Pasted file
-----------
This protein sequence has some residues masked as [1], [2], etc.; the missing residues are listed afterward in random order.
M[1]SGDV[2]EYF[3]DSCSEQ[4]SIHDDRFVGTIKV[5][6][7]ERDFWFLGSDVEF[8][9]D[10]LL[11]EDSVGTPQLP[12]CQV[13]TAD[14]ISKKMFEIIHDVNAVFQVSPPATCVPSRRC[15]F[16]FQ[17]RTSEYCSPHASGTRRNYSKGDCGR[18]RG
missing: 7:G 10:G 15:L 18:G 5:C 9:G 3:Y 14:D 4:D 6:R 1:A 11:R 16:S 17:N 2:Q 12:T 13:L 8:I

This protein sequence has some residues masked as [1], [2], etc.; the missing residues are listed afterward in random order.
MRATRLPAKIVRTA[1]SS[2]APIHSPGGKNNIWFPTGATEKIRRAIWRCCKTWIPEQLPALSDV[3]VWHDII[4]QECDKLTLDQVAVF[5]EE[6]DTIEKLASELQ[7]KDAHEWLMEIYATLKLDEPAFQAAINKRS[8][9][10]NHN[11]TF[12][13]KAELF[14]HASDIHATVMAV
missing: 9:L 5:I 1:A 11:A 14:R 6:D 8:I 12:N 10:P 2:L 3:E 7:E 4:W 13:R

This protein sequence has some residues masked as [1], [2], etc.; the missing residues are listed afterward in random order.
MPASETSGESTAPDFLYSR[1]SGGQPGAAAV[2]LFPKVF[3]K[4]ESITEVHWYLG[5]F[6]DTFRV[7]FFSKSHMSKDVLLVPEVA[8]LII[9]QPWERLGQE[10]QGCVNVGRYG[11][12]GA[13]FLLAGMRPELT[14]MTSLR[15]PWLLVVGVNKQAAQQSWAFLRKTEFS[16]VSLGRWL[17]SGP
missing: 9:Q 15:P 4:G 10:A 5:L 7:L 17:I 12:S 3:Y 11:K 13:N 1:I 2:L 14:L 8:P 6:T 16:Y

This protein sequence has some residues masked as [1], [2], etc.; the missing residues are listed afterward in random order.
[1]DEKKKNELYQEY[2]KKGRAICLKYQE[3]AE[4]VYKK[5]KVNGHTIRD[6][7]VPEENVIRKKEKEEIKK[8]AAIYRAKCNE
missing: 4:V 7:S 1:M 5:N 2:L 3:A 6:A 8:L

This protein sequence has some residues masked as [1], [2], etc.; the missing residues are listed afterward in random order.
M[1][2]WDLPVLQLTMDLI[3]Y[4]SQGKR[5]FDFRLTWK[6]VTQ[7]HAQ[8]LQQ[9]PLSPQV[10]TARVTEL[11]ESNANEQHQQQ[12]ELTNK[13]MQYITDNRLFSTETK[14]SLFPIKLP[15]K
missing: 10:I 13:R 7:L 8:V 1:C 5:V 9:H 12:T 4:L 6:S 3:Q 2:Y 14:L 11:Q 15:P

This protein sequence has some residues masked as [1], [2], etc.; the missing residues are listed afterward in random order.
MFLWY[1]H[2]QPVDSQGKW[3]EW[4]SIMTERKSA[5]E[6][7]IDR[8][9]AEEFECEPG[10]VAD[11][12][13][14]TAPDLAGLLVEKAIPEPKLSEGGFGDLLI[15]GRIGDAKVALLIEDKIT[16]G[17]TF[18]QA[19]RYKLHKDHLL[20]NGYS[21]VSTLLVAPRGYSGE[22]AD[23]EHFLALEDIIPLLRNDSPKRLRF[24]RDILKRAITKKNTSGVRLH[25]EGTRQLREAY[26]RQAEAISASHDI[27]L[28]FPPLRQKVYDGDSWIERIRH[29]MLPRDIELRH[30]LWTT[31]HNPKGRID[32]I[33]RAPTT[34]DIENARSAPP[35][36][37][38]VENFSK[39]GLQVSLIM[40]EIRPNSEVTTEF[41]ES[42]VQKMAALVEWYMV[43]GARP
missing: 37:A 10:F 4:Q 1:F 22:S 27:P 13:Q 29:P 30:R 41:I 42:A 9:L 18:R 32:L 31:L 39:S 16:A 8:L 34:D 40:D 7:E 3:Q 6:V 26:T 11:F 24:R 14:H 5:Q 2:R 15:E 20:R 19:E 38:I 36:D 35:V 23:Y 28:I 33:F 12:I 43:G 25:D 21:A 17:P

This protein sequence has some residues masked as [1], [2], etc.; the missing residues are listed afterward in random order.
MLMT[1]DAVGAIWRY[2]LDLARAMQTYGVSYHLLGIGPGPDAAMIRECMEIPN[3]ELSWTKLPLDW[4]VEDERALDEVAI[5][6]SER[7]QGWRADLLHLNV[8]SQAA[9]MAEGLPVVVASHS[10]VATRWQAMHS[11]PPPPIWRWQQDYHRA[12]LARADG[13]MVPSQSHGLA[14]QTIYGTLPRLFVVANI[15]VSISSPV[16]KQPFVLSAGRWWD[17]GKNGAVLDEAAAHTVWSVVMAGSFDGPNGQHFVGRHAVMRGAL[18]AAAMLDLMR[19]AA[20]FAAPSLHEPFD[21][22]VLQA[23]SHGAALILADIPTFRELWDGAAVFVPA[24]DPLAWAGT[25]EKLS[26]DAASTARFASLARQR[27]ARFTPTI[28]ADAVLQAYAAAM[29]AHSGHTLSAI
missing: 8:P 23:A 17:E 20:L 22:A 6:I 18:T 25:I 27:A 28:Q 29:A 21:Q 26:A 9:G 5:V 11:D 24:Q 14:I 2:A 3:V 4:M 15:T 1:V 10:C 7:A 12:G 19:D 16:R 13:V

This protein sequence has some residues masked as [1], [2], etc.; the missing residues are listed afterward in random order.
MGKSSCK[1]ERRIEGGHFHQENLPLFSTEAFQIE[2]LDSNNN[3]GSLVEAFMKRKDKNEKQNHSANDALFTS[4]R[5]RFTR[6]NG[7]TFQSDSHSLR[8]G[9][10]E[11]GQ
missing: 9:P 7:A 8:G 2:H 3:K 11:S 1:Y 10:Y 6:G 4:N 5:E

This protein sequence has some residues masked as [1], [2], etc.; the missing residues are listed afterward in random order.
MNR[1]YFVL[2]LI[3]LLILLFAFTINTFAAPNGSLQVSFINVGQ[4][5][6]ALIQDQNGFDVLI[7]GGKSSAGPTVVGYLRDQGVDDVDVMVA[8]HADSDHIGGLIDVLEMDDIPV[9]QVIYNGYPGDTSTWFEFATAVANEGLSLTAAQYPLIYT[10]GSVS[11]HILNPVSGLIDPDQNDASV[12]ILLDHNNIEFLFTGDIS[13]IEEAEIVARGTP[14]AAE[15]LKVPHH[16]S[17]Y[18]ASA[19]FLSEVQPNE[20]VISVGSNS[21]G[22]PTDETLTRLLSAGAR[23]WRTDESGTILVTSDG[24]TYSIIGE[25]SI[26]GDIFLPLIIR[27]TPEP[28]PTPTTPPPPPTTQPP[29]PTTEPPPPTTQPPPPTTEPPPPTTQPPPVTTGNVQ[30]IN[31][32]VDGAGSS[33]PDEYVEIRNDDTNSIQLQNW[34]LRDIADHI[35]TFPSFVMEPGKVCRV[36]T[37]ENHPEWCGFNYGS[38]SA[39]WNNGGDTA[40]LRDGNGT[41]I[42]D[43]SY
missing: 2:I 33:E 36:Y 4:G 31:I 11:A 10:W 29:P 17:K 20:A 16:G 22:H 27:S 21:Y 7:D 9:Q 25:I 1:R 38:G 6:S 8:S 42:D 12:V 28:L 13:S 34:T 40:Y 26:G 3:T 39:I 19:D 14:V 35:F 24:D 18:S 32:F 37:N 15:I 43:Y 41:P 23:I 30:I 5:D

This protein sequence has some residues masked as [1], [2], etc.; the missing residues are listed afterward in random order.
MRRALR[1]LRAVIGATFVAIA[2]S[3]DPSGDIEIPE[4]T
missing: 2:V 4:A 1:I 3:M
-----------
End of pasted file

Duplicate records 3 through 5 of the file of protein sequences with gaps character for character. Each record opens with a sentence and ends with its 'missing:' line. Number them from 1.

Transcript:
This protein sequence has some residues masked as [1], [2], etc.; the missing residues are listed afterward in random order.
MPASETSGESTAPDFLYSR[1]SGGQPGAAAV[2]LFPKVF[3]K[4]ESITEVHWYLG[5]F[6]DTFRV[7]FFSKSHMSKDVLLVPEVA[8]LII[9]QPWERLGQE[10]QGCVNVGRYG[11][12]GA[13]FLLAGMRPELT[14]MTSLR[15]PWLLVVGVNKQAAQQSWAFLRKTEFS[16]VSLGRWL[17]SGP
missing: 9:Q 15:P 4:G 10:A 5:L 7:L 17:I 12:S 3:Y 11:K 13:N 1:I 2:L 14:L 8:P 6:T 16:Y

This protein sequence has some residues masked as [1], [2], etc.; the missing residues are listed afterward in random order.
[1]DEKKKNELYQEY[2]KKGRAICLKYQE[3]AE[4]VYKK[5]KVNGHTIRD[6][7]VPEENVIRKKEKEEIKK[8]AAIYRAKCNE
missing: 4:V 7:S 1:M 5:N 2:L 3:A 6:A 8:L

This protein sequence has some residues masked as [1], [2], etc.; the missing residues are listed afterward in random order.
M[1][2]WDLPVLQLTMDLI[3]Y[4]SQGKR[5]FDFRLTWK[6]VTQ[7]HAQ[8]LQQ[9]PLSPQV[10]TARVTEL[11]ESNANEQHQQQ[12]ELTNK[13]MQYITDNRLFSTETK[14]SLFPIKLP[15]K
missing: 10:I 13:R 7:L 8:V 1:C 5:V 9:H 12:T 4:L 6:S 3:Q 2:Y 14:L 11:Q 15:P